Conference on Draft Biodiversity Law: Speech of Mr. Christophe Bahuet, Deputy Country Director, UNDP Viet Nam

02 Nov 2007

Speaker: Mr Christophe Bahuet, Deputy Country Director, UNDP Viet Nam
Date:       November 2, 2007
Event:     Conference on Draft Biodiversity Law
 
Greeting and Salutation to VIPs and Invited Guests
 
Ladies and Gentlemen,
 
All of us are aware that Viet Nam is one of the world’s most biologically diverse countries. Ten per cent of the world’s mammal, bird and fish species live in Viet Nam and more than 40 per cent of the local plant species are believed to exist nowhere else in the world. For that reason, protecting biodiversity in Viet Nam is a contribution to national development but also to the word environment. In seeking to enact a Biodiversity Law the Government of Viet Nam is to be congratulated for endeavoring to ensure that this priceless natural heritage is preserved.  
 
The Government’s initiative is welcome, because a strong Biodiversity Law is needed to counter the real and ever-present threat to the nation’s biodiversity. In Viet Nam, UNDP sees biodiversity being threatened by overexploitation of forests, shifting agricultural cultivation, the loss of arable land, water pollution, degradation of coastal areas, and demands made on farmers by the transition to a market economy. Rapid population growth and intense agricultural development are also putting biodiversity under pressure. Without proper planning and management, there is a risk that responses to the increasing demand for services, such as highways and hydropower, will further endanger Viet Nam’s rich bio-diversity. UNDP believes that one of the biggest challenges facing Viet Nam is to balance development with conservation.  
 
But balancing development with conservation is not just about resolving issues such as constructing a highway while conserving a habitat. It is also about protecting natural resources while, at the same time, upholding the rights of the poor whose livelihoods are critically dependent on these resources.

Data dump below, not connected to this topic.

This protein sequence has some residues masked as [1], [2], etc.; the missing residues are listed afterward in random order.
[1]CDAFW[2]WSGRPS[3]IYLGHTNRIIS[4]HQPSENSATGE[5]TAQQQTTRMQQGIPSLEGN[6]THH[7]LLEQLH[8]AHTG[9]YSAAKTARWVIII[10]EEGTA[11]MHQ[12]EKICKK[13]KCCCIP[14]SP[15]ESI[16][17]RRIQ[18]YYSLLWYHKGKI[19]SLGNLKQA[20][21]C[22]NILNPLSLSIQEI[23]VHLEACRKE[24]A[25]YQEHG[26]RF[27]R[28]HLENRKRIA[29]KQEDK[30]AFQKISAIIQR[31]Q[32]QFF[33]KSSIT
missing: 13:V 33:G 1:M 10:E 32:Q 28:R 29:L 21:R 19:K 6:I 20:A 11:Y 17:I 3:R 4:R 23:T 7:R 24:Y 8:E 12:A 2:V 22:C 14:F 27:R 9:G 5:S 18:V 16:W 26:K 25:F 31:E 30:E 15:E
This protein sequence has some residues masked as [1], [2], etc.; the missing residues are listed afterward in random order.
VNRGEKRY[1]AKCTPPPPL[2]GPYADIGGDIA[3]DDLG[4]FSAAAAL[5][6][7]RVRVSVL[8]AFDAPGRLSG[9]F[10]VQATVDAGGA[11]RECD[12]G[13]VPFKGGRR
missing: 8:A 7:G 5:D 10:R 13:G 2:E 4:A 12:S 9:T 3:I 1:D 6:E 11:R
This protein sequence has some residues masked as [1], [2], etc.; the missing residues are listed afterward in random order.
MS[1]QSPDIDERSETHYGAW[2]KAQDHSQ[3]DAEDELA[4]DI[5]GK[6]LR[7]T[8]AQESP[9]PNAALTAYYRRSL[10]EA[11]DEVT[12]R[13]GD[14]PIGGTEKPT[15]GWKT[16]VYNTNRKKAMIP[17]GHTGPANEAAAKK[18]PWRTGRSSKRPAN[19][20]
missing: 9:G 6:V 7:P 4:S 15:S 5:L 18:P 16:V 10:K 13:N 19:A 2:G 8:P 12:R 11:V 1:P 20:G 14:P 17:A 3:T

This is why UNDP has been advocating for a pro-poor Biodiversity Law. Through the Poverty – Environment Project in MONRE, it has assisted IUCN to seek to mainstream pro-poor provisions into the draft, and to encourage high-level stakeholder participation in the drafting process.  At the very best, the UNDP would like to see a Biodiversity Law approved by the National Assembly that empowers the poor, and enables them to benefit from conservation through improved livelihoods. At the very least, as a result of the Law, the poor should not end up becoming poorer, or suffer the loss of livelihoods without adequate recompense.  
 
UNDP has been advocating this principle of pro-poor biodiversity protection in policy as well as in practice. Three examples are the Protected Areas for Resource Conservation project or PARC, which emerged from the Government’s comprehensive 1995 Biodiversity Action Plan; the Coastal and Marine biodiversity conservation and sustainable use project in the Con Dao islands region; and the Sustainable Management of Kon Ka Kinh National Park and Kon Chu Rang Nature Reserve.

The precious biodiversity must be recognized as an asset both by Governments and populations.  The Government of Viet Nam has been advocating the link between conservation and sustainable development. Seven years ago in New York, Viet Nam’s President Tran Duc Luong, solemnly committed to implement the "United Nations Millennium Declaration" and to achieving the Millennium Development Goals.  Ensuring environmental sustainability, MDG 7, first and foremost targets reversing the loss of environmental resources by integrating sustainable development principles into country policies and programmes. By issuing a Resolution to spend 1 per cent of the state budget on the environment, Vietnam has demonstrated to the world the strength of its commitment to achieving MDG 7.  Such a substantial guaranteed budgetary allocation should make us confident that the idea of reducing poverty through protecting biodiversity is now both real and practical, and that this reality is strongly reflected in the final draft of the Biodiversity Law. There is an opportunity with the Law and with its effective implementation, which will be an important challenge to meet, to make a difference for biodiversity in Viet Nam. This is why the work that is being done, this workshop and your participation in it is important.
 
I thank you for your attention and wish all of you here today every success in your deliberations.